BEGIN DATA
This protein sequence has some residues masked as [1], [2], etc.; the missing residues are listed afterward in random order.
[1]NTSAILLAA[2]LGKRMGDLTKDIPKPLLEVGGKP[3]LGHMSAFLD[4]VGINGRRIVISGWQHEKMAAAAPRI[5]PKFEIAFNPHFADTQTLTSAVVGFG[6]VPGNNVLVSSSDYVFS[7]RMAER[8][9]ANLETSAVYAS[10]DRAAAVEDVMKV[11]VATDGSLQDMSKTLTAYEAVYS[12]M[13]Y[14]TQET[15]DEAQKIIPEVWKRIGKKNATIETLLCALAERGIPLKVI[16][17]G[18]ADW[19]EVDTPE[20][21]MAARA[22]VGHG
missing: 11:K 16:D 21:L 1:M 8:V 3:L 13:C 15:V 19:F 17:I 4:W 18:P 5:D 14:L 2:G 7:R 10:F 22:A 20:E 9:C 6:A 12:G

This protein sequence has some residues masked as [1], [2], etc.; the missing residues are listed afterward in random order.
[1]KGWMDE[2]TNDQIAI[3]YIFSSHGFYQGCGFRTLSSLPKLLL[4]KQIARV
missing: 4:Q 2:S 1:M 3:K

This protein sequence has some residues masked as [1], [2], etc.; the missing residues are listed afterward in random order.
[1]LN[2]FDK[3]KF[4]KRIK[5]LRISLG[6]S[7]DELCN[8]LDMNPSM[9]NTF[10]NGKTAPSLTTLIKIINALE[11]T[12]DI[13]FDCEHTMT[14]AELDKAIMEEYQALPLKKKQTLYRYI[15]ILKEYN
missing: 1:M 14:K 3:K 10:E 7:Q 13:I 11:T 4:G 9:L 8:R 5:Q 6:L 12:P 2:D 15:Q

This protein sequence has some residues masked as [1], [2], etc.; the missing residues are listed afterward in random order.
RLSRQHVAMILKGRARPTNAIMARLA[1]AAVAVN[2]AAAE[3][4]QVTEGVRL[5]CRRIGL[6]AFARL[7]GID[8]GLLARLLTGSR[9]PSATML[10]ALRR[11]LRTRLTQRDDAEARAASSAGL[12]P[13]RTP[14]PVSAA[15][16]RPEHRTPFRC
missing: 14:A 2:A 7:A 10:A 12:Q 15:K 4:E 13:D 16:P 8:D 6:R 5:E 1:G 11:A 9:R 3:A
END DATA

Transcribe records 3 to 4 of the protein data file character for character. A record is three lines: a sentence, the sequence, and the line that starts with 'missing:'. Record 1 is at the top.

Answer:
This protein sequence has some residues masked as [1], [2], etc.; the missing residues are listed afterward in random order.
[1]LN[2]FDK[3]KF[4]KRIK[5]LRISLG[6]S[7]DELCN[8]LDMNPSM[9]NTF[10]NGKTAPSLTTLIKIINALE[11]T[12]DI[13]FDCEHTMT[14]AELDKAIMEEYQALPLKKKQTLYRYI[15]ILKEYN
missing: 1:M 14:K 3:K 10:E 7:Q 13:I 11:T 4:G 9:L 8:R 5:Q 6:L 12:P 2:D 15:Q

This protein sequence has some residues masked as [1], [2], etc.; the missing residues are listed afterward in random order.
RLSRQHVAMILKGRARPTNAIMARLA[1]AAVAVN[2]AAAE[3][4]QVTEGVRL[5]CRRIGL[6]AFARL[7]GID[8]GLLARLLTGSR[9]PSATML[10]ALRR[11]LRTRLTQRDDAEARAASSAGL[12]P[13]RTP[14]PVSAA[15][16]RPEHRTPFRC
missing: 14:A 2:A 7:A 10:A 12:Q 15:K 4:E 13:D 16:P 8:D 6:R 5:E 1:G 11:A 9:R 3:A